For Sheary, the combination of a very favorable OZ% and an elevated 5×5 team shooting % helps explain why he’s producing so well despite almost no PP scoring. The good news is if he sticks with Crosby, his team shooting % shouldn’t drop too much (Kunitz’s was 9.43%+ for a stretch of five out of six years with Crosby) and neither will his OZ% (Crosby’s has averaged roughly 55% over the past several seasons). Plus, even if the overall effect of those drops was something on the order of ten fewer points per year, were Sheary to indeed get PP1 Ice Time, he could easily offset those drops.


It’s also reassuring that Sheary had a very high IPP even in his non-productive 2015-16. It shows he’s the type of player who finds a way to be involved in scoring. And the fact that he’s been able to improve upon his 5×5 IPP in 2016-17 lends support to the idea that Sheary is actually helping to make Crosby even better, as opposed to being merely along for the ride. And in turn, it should make poolies even more confident that Sheary will remain one of Crosby’s wingers going forward.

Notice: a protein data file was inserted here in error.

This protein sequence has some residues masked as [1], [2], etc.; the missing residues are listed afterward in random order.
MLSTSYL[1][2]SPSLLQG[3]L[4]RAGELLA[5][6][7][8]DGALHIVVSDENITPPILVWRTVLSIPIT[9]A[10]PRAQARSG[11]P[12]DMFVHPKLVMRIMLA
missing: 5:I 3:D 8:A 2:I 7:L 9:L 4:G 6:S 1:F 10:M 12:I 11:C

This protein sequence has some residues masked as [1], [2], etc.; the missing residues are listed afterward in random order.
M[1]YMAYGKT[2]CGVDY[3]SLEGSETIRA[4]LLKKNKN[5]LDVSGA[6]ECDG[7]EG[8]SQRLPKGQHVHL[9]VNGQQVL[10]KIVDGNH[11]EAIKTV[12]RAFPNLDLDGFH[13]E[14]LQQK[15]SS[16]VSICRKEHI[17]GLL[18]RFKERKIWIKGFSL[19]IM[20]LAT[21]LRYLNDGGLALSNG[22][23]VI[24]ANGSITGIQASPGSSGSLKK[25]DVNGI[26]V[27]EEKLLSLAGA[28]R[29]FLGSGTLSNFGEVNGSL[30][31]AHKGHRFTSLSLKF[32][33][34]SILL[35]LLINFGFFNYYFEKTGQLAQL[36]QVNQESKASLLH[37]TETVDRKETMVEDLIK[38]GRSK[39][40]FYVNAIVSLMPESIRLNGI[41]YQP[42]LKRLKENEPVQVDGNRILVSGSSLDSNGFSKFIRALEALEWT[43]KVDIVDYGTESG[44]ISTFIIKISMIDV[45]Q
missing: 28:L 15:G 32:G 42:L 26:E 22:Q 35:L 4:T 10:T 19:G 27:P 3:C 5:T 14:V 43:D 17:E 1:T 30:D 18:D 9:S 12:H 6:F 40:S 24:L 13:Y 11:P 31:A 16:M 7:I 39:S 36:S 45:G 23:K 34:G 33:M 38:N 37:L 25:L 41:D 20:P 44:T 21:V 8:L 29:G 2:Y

Nothing is out of line with Arvidsson’s 2016-17 numbers; in fact, if anything, they leave room for further growth. Also, even though he didn’t produce much in 2015-16, he did manage high IPPs at 5×5 and 5×4. What that means is he’s talented and can drive offense. But guess what – that’s not always 100% great news for fantasy. Why? Nashville could see him as a candidate to be moved to a lower line to bolster offense while still contributing to defensive responsibility. Again – it all comes back to concern about Arvidsson’s versatility possibly hurting him in fantasy.


Who Wins?


Before declaring a winner, there’s a key lesson in this week’s match, namely that we can no longer look to season-long totals for a clear indication of what to expect from a player in 2017-18. In fact, now’s the best time to take note of 20-30+ game trends, as once the offseason hits memories will fade and it’ll be much more difficult to recall which players were trending better than their totals would suggest.